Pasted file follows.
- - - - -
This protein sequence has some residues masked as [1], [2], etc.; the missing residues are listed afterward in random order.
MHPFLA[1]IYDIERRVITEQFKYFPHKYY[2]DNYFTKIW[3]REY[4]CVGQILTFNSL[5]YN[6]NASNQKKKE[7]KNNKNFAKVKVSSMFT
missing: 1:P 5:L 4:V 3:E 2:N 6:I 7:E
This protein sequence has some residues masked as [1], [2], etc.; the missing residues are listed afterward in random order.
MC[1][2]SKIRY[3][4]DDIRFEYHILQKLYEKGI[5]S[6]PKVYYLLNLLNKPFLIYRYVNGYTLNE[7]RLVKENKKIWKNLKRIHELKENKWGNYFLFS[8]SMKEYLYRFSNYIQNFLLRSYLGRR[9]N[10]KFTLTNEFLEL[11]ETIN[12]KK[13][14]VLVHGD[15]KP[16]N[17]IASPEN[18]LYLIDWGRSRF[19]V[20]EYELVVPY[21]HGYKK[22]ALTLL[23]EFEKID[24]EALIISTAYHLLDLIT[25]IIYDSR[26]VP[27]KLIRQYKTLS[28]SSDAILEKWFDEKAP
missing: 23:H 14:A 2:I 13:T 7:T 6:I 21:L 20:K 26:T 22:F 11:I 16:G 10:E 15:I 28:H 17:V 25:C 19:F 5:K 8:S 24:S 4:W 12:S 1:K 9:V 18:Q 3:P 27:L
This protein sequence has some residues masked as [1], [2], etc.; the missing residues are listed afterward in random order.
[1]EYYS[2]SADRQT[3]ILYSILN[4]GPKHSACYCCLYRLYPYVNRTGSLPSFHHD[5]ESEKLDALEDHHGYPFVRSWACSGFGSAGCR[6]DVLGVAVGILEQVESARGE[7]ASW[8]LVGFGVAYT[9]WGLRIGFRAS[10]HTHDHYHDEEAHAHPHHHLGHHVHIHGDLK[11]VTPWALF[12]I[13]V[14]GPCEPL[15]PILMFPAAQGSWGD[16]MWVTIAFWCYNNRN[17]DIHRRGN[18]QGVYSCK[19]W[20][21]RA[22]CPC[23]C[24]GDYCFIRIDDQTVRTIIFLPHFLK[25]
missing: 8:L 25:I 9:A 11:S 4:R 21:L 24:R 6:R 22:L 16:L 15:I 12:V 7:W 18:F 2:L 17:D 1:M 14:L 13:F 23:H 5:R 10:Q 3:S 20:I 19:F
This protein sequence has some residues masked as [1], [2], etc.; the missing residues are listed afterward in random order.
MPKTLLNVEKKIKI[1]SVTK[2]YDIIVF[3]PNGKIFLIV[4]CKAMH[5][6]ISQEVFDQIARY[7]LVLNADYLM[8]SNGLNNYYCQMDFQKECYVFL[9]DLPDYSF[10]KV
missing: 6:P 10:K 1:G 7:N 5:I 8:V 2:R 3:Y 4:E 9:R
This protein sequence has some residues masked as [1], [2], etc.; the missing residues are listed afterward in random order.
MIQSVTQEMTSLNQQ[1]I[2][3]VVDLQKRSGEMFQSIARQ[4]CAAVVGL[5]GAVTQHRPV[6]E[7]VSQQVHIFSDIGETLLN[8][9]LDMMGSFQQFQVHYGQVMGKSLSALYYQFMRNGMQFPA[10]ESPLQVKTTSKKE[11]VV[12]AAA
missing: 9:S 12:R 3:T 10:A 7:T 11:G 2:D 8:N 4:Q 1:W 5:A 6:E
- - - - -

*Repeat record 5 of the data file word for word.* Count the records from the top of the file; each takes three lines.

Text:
This protein sequence has some residues masked as [1], [2], etc.; the missing residues are listed afterward in random order.
MIQSVTQEMTSLNQQ[1]I[2][3]VVDLQKRSGEMFQSIARQ[4]CAAVVGL[5]GAVTQHRPV[6]E[7]VSQQVHIFSDIGETLLN[8][9]LDMMGSFQQFQVHYGQVMGKSLSALYYQFMRNGMQFPA[10]ESPLQVKTTSKKE[11]VV[12]AAA
missing: 9:S 12:R 3:T 10:A 7:T 11:G 2:D 8:N 4:Q 1:W 5:A 6:E